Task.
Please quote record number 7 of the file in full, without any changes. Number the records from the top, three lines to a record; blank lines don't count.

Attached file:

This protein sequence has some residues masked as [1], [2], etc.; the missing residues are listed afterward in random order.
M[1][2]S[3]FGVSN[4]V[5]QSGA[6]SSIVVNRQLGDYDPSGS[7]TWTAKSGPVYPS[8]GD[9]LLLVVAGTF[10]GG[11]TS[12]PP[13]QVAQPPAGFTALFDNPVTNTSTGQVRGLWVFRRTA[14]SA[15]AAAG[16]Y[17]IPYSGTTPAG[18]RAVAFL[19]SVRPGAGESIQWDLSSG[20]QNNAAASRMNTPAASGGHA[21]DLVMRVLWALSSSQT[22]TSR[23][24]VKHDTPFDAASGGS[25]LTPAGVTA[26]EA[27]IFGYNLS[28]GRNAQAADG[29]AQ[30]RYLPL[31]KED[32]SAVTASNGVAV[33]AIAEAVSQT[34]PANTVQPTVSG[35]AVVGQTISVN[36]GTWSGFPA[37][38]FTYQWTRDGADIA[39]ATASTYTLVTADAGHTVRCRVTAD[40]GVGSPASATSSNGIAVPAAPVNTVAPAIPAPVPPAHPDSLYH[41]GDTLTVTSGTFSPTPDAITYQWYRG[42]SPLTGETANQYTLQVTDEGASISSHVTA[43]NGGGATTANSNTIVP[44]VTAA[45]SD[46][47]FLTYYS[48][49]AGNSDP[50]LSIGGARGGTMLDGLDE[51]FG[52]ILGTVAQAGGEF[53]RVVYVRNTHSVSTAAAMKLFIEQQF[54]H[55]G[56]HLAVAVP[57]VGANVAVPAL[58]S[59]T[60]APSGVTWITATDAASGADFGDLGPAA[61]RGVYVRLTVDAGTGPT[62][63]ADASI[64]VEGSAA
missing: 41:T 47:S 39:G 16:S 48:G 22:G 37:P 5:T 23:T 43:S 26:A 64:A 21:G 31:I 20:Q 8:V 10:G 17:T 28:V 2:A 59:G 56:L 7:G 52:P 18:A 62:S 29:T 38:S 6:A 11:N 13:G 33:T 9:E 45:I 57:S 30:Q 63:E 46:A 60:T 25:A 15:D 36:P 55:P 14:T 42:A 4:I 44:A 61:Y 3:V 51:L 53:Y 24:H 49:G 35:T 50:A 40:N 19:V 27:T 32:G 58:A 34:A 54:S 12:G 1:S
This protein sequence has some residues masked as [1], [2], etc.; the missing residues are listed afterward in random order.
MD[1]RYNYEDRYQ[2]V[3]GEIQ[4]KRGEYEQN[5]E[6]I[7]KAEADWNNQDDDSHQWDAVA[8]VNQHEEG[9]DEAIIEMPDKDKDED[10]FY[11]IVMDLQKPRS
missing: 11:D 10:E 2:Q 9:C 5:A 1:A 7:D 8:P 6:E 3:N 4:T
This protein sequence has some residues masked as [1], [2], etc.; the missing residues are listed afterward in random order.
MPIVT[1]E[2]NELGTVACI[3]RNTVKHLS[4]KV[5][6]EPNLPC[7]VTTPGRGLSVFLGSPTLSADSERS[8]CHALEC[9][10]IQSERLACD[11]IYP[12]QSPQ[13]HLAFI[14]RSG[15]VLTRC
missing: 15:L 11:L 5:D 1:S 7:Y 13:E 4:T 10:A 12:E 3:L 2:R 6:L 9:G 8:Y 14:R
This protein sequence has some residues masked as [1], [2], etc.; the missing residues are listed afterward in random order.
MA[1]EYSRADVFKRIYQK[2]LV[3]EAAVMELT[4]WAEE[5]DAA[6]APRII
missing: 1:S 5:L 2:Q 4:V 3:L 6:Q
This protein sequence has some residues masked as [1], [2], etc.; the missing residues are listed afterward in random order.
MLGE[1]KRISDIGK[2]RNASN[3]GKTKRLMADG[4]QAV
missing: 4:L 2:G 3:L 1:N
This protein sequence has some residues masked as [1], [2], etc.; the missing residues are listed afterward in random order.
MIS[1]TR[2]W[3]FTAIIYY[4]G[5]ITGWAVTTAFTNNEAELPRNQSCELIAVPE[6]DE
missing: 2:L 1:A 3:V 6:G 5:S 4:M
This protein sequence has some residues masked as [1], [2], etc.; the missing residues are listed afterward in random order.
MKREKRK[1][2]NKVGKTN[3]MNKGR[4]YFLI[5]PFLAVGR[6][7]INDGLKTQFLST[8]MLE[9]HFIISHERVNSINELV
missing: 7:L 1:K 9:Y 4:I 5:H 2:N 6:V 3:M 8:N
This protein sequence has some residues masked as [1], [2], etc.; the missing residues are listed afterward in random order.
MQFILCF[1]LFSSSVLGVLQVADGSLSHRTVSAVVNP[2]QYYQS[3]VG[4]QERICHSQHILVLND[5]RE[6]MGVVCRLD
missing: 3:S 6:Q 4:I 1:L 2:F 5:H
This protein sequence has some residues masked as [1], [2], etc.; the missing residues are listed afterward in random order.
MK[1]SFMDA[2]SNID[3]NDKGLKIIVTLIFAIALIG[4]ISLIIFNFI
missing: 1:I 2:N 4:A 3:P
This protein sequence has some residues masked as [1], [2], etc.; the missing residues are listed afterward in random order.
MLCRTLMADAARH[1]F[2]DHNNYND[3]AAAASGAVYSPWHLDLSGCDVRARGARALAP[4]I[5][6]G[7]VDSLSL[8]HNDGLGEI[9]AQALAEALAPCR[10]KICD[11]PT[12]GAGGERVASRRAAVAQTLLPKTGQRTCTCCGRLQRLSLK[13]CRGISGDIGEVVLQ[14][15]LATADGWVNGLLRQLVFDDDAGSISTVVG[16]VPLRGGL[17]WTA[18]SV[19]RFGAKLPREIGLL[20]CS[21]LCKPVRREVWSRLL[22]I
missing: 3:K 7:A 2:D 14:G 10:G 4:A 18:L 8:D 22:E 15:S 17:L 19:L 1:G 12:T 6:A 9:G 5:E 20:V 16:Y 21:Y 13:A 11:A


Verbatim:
This protein sequence has some residues masked as [1], [2], etc.; the missing residues are listed afterward in random order.
MKREKRK[1][2]NKVGKTN[3]MNKGR[4]YFLI[5]PFLAVGR[6][7]INDGLKTQFLST[8]MLE[9]HFIISHERVNSINELV
missing: 7:L 1:K 9:Y 4:I 5:H 2:N 6:V 3:M 8:N